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Parallax scrolling

In computer displays, filmmaking, television production, and other kinetic displays, scrolling is sliding text, images or video across a monitor or display, vertically or horizontally. "Scrolling," as such, does not change the layout of the text or pictures but moves (pans or tilts) the user's view across what is apparently a larger image that is not wholly seen. [1] A common television and movie special effect is to scroll credits, while leaving the background stationary. Scrolling may take place completely without user intervention (as in film credits) or, on an interactive device, be triggered by touchscreen or a keypress and continue without further intervention until a further user action, or be entirely controlled by input devices.


Scrolling may take place in discrete increments (perhaps one or a few lines of text at a time), or continuously (smooth scrolling). Frame rate is the speed at which an entire image is redisplayed. It is related to scrolling in that changes to text and image position can only happen as often as the image can be redisplayed. When frame rate is a limiting factor, one smooth scrolling technique is to blur images during movement that would otherwise appear to "jump".



Scrolling is often carried out on a computer by the CPU (software scrolling) or by a graphics processor. Some systems feature hardware scrolling, where an image may be offset as it is displayed, without any frame buffer manipulation (see also hardware windowing). This was especially common in 8 and 16bit video game consoles.

UI paradigms

In a WIMP-style graphical user interface (GUI), user-controlled scrolling is carried out by manipulating a scrollbar with a mouse, or using keyboard shortcuts, often the arrow keys. Scrolling is often supported by text user interfaces and command line interfaces. Older computer terminals changed the entire contents of the display one screenful ("page") at a time; this paging mode requires fewer resources than scrolling. Scrolling displays often also support page mode. Typically certain keys or key combinations page up or down; on PC-compatible keyboards the page up and page down keys or the space bar are used; earlier computers often used control key combinations. [notes 1] Some computer mice have a scroll wheel, which scrolls the display, often vertically, when rolled; others have scroll balls or tilt wheels which allow both vertical and horizontal scrolling.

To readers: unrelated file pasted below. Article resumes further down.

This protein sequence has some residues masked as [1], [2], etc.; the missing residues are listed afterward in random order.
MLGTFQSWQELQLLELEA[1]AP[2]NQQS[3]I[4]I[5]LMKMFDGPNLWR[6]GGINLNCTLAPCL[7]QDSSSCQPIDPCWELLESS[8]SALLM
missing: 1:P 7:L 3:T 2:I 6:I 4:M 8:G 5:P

Some software supports other ways of scrolling. Adobe Reader has a mode identified by a small hand icon ("hand tool") on the document, which can then be dragged by clicking on it and moving the mouse as if sliding a large sheet of paper. When this feature is implemented on a touchscreen it is called kinetic scrolling. Touch-screens often use inertial scrolling, in which the scrolling motion of an object continues in a decaying fashion after release of the touch, simulating the appearance of an object with inertia. An early implementation of such behavior was in the "Star7" PDA of Sun Microsystems ca. 19911992. [2]

Scrolling can be controlled in other software-dependent ways by a PC mouse. Some scroll wheels can be pressed down, functioning like a button. Depending on the software, this allows both horizontal and vertical scrolling by dragging in the direction desired; when the mouse is moved to the original position, scrolling stops. A few scroll wheels can also be tilted, scrolling horizontally in one direction until released. On touchscreen devices, scrolling is a multi-touch gesture, done by swiping a finger on the screen vertically in the direction opposite to where the user wants to scroll to.

If any content is too wide to fit on a display, horizontal scrolling is required to view all of it. In applications such as graphics and spreadsheets there is often more content than can fit either the width or the height of the screen at a comfortable scale, and scrolling in both directions is necessary.

Infinite scrolling

In 2006, Aza Raskin developed the infinite scrolling technique, whereby pagination of web pages is eliminated, in favor of continuously loading content as the user scrolls down the page. [3] Raskin later expressed regret at the invention, describing it as "one of the first products designed to not simply help a user, but to deliberately keep them online for as long as possible". [4] Usability research suggests infinite scrolling can present an accessibility issue. [3] The lack of stopping cues has been described as a pathway to smartphone addiction and social media addiction. [5] [6]


In languages written horizontally, such as most Western languages, text documents longer than will fit on the screen are often displayed wrapped and sized to fit the screen width, and scrolled vertically to bring desired content into view. It is possible to display lines too long to fit the display without wrapping, scrolling horizontally to view each entire line. However, this requires inconvenient constant line-by-line scrolling, while vertical scrolling is only needed after reading a full screenful.

Software such as word processors and web browsers normally uses word-wrapping to display as many words in a single line as will fit the width of the screen or window or, for text organised in columns, each column.


Scrolling texts, also referred to as scrolltexts or scrollers, played an important part in the birth of the computer demo culture. The software crackers often used their deep knowledge of computer platforms to transform the information that accompanied their releases into crack intros. The sole role of these intros was to scroll the text on the screen in an impressive way. [7]

Film and television

Scrolling is commonly used to display the credits at the end of films and television programs.

Scrolling is often used in the form of a news ticker towards the bottom of the picture for content such as television news, scrolling sideways across the screen, delivering short-form content.

Video games